The works, on loan from Professor Edward J. Littlejohn, include some of Andrews’ line drawings, sketching, paintings and collages. The show delivers a window into Andrews’ eclectic styles, with delicately drawn line renderings displayed alongside boldly colored, expressionistic takes on human figures.
Especially striking in the show are some of Andrews’ 3-D collage works, as well as color etchings he produced for author Flannery O’Connor’s 1961 short story on the subtleties of southern racism “Everything That Rises Must Converge” published by the rare-books publisher Limited Editions Club.
Born to a large family in the rural community of Plainview, Ga., just outside Madison, his father George was also an artist who became known as the “Dot Man.” While his father and mother, Viola, both valued education, young Andrews was only allowed to attend high school, a four-mile walk from his home when the fields were wet. Finances demanded he worked the fields his family sharecropped the rest of the year.
Andrews became his family’s first high school graduate. After receiving a scholarship to attend what was then Forth Valley College for two years, he joined the air force and served until 1953. Through the G.I. Bill, he then attended and graduated from the Art Institute of Chicago, receiving his Bachelor of Fine Arts.
Within a few years, he relocated to New York, gained a solo show and a handful of awards – and just as quickly was embroiled in the social justice activities that would become another of his life-long callings.
In 1969, in response to an exhibit at the Metropolitan Museum of Art that was titled “Harlem on My Mind: Cultural Capital of Black America” – a showing of photos and newspaper articles about the community, which was notably absent of any actual artwork or contributions by African Americans – Andrews co-founded the Black Emergency Cultural Coalition (BECC) to protest the exhibit.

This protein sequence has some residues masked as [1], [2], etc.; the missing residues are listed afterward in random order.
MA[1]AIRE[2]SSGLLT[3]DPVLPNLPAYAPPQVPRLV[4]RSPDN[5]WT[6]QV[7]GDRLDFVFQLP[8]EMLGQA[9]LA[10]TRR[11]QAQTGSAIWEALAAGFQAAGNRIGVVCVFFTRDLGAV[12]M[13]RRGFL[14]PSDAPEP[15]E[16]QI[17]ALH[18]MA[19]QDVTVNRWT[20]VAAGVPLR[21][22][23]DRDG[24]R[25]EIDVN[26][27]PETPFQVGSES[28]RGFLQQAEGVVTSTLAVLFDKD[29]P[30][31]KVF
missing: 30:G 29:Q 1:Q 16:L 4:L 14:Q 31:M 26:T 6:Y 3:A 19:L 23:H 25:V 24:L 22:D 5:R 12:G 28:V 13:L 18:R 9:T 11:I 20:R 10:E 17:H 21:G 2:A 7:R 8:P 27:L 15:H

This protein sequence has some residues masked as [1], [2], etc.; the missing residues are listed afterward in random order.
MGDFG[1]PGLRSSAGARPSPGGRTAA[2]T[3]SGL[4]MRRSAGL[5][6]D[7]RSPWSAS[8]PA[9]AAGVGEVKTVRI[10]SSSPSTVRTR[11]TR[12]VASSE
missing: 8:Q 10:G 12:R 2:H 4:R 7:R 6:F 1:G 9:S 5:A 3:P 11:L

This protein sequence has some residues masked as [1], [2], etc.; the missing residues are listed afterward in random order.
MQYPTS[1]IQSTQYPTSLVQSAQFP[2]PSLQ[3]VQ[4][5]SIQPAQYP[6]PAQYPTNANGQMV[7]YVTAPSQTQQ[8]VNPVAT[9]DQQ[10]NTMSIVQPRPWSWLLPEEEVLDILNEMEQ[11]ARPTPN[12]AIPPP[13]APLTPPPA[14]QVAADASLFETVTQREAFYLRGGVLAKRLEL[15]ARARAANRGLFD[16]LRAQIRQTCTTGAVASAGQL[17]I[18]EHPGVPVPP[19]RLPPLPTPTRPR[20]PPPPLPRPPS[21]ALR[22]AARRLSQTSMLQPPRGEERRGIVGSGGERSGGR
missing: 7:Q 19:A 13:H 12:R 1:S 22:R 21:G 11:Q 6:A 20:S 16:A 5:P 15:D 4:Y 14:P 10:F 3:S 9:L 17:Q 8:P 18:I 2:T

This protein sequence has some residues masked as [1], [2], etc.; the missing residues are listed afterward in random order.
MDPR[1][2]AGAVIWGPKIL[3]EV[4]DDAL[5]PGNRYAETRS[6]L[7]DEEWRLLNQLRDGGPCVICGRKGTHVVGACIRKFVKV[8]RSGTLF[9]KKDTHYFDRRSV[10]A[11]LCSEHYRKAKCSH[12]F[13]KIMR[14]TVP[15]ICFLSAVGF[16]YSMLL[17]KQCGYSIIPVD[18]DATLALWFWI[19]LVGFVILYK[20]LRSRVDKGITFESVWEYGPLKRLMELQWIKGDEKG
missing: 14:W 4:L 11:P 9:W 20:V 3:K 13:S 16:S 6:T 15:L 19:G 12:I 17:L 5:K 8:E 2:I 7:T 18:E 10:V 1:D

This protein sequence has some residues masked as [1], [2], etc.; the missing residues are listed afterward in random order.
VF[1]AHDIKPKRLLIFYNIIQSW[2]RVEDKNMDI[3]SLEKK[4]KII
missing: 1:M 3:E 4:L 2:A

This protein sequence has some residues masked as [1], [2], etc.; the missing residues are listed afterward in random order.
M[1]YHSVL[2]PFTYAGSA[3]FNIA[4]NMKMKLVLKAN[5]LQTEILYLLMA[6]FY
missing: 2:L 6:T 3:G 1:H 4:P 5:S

Over the next few years, Andrews and BECC would raise awareness on a number of social issues, including the prison system and the anti-Vietnam war movement.
Profoundly moved by, and in response to, the 1971 Attica uprising at the prison facility in upstate New York, Andrews was not only moved to paint but also moved to begin The Prison Art Program.
At the MFA exhibit, one can also view a copy of the now impossible to find “Attica Book,” co-published by the BECC and the Artists and Writers Protest Against the War in Vietnam. The publication offers a body of work inspired by and drawing attention to the social climate.
Andrews taught at Queens College in New York from 1968 to 1997 and was the director of visual arts at the National Endowment for the Arts from 1982 to 1984.
An activist and educator, right up to his death in 2006, was working on an art project with children in the Gulf Coast who had lost their homes during Hurricane Katrina.
Andrews’ work now hangs in the Metropolitan Museum of Art in New York City, the same museum he formed BECC to protest in ’69. His work is also on view at the Art Institute of Chicago, the High Museum of Art in Atlanta, Harlem’s Studio Museum, New Orleans’ Ogden Museum of Southern Art and the Hirshhorn in Washington, D.C.
“Benny Andrews: Mix Master” is at the MFA until Aug. 26, and it’s more than worth it to take in these works by a vital figure who called for— and created – not only art but change, in America’s cultural landscape.
The Museum of Fine Art (MFA) is located at 255 Beach Dr. N.E. Open Monday-Wednesday, Friday and Saturday from 10-5 p.m.; Thursday from 10-8 p.m. and Sunday from noon-5 p.m.
For more information, please call 727.896.2667 or visit mfastpete.org.
To reach J.A. Jones, email email@example.com.